- The Washington Times - Wednesday, October 12, 2005

What does it take to attract qualified people to the U.S. military? The Pentagon’s release of final fiscal year 2005 recruiting and retention data confirms that this billion-dollar question needs to be revisited again. The recruiting catastrophe many feared after poor spring results never came to pass, but the numbers in the Army, the Army Reserves and National Guard are all bad omens. The Army’s 6,627-recruit shortfall was its biggest in 26 years. No wonder Iran is taunting the United States over its apparently reduced capabilities in the Persian Gulf region.

The news isn’t all bad: As expected, the Marine Corps, Navy and Air Force each exceeded their annual recruiting goals. Those services traditionally fill the ranks more easily than the Army and its reserve components, and that hasn’t changed. Equally encouraging, it appears that the Pentagon’s efforts to keep our existing soldiers, even in the most manpower-troubled places, are working. All the services except the Navy exceeded their annual retention goals. There were losses in the reserve components, but these were within the Pentagon’s “acceptable limits.” This suggests that even if the war in Iraq is driving away new recruits the way some critics of the Bush administration contend, at least it isn’t driving away the people already fighting.

But existing soldiers aren’t the problem; new ones are. The Army and its reserve components are still struggling to attract recruits. Although the Army rebounded nicely from the spring by signing 105 percent of the recruits it sought for July through September, this still left it at 92 percent of its 2005 goal of 80,000 new recruits. Things were even worse in the National Guard and the Army Reserves. The Guard reached only 80 percent of its annual goal and the Army Reserve 84 percent. No doubt the increased likelihood of being sent overseas accounts for much of the recruiting problem — an effect that will lessen as the Pentagon rotates more guardsmen and reservists home but one that is unlikely to go away completely as long as the war on terror continues.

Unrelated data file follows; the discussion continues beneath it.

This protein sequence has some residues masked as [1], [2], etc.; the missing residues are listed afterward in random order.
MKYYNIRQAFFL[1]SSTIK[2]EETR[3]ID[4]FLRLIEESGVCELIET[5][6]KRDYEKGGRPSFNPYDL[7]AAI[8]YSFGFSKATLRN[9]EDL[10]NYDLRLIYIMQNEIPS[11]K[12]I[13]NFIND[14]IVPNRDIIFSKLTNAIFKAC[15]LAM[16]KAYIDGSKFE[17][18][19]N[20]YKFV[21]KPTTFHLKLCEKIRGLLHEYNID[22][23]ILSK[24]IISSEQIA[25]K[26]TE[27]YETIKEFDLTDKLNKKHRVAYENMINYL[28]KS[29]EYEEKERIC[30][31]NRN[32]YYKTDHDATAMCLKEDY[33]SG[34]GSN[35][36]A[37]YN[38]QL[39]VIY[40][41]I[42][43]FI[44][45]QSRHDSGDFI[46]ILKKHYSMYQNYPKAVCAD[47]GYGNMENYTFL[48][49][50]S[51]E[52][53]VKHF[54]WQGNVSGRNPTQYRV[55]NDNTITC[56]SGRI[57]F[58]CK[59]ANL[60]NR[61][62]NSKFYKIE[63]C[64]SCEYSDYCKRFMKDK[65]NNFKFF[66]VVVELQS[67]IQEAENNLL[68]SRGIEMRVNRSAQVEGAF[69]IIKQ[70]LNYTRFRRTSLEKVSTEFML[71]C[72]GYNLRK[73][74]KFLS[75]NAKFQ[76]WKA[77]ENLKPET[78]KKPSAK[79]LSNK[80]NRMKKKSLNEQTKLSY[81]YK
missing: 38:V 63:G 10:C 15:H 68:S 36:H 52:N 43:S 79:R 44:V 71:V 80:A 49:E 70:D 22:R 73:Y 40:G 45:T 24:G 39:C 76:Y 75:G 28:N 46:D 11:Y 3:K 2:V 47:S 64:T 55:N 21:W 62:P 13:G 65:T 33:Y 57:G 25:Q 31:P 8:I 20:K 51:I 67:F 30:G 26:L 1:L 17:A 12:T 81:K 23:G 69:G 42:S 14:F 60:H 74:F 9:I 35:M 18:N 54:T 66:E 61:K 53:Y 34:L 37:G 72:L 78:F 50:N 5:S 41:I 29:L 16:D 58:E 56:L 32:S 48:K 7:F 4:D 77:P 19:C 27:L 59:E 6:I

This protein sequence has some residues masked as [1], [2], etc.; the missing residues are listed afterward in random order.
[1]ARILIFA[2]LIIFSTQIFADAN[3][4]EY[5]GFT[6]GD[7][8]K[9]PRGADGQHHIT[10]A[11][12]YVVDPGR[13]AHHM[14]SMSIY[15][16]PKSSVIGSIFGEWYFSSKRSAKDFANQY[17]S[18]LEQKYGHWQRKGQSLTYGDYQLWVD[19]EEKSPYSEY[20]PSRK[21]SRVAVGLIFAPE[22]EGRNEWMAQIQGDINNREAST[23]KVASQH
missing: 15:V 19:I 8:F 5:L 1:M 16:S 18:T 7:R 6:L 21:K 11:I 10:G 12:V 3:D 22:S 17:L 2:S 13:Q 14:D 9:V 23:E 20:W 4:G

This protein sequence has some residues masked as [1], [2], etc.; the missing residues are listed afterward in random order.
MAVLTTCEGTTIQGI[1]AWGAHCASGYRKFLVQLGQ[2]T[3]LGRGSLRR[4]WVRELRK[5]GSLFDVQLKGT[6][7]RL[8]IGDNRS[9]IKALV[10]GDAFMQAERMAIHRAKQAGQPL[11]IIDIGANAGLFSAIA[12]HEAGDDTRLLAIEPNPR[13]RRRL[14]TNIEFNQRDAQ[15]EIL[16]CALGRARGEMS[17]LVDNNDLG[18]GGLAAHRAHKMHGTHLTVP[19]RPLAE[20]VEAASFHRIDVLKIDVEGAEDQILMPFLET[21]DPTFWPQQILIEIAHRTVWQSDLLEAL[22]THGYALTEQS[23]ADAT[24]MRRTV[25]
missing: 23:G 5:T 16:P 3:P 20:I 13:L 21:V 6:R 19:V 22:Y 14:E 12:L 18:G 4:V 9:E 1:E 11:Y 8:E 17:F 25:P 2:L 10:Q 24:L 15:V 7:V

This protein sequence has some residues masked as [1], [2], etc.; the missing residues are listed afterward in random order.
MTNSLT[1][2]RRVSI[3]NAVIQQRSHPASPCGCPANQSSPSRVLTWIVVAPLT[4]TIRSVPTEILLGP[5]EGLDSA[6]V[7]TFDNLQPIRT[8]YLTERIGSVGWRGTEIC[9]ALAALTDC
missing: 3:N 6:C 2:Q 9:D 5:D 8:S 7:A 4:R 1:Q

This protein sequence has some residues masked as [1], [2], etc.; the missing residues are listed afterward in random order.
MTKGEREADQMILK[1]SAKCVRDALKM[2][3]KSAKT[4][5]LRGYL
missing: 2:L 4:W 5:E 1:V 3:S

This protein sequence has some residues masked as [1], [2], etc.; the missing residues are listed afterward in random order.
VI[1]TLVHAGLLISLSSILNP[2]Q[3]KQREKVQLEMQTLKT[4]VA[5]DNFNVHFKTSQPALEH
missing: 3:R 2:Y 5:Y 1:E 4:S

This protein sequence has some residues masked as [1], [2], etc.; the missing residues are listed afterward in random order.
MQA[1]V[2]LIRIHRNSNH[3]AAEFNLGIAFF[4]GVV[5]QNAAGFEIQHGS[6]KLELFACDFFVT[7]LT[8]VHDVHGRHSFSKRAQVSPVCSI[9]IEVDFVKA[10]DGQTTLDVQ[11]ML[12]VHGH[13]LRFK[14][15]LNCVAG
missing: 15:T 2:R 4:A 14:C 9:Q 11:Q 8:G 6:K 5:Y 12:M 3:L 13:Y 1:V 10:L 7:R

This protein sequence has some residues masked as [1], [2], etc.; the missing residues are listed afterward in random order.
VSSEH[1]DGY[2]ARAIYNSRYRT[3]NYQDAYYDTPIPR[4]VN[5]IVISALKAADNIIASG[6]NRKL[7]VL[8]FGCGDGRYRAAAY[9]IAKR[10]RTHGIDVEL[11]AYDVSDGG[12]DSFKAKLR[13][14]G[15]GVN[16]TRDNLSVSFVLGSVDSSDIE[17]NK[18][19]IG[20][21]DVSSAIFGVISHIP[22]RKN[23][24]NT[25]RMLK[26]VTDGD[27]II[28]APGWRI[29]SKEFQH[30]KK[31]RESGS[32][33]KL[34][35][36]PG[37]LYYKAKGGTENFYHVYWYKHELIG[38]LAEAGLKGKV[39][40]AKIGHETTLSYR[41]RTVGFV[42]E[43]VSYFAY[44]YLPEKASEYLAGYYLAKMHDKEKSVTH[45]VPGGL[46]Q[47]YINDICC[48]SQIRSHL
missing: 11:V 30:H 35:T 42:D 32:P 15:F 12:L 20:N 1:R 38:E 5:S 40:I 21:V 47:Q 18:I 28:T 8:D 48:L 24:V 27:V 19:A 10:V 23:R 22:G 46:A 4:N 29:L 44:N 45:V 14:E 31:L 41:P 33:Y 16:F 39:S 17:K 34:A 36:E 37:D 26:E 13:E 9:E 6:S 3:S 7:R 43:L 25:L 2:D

For a sense of why the problem matters, consider what our enemies say about it. “There will not be a war ahead of us. The situation in America does not allow them to create new fronts,” Iranian nuclear negotiator Ali Larijani told an Iranian news agency last week. That suggests the United States is not striking fear into the mullahs’ hearts the way it should be.

What does it take to increase the numbers? The Pentagon is experimenting with still larger signing bonuses, finder’s fees for successful referrals and making “Call-to-duty” ambassadors of combat veterans who come home on leave. But none of this appears to be enough.

Congress has the authority to think big about fixing the all-volunteer force. It mandated the Army’s current size limitations. It has recently called to expand the Army by several thousand soldiers. It can do more. It should start with hearings to examine the options, which we will be highlighting on this page in subsequent editorials.



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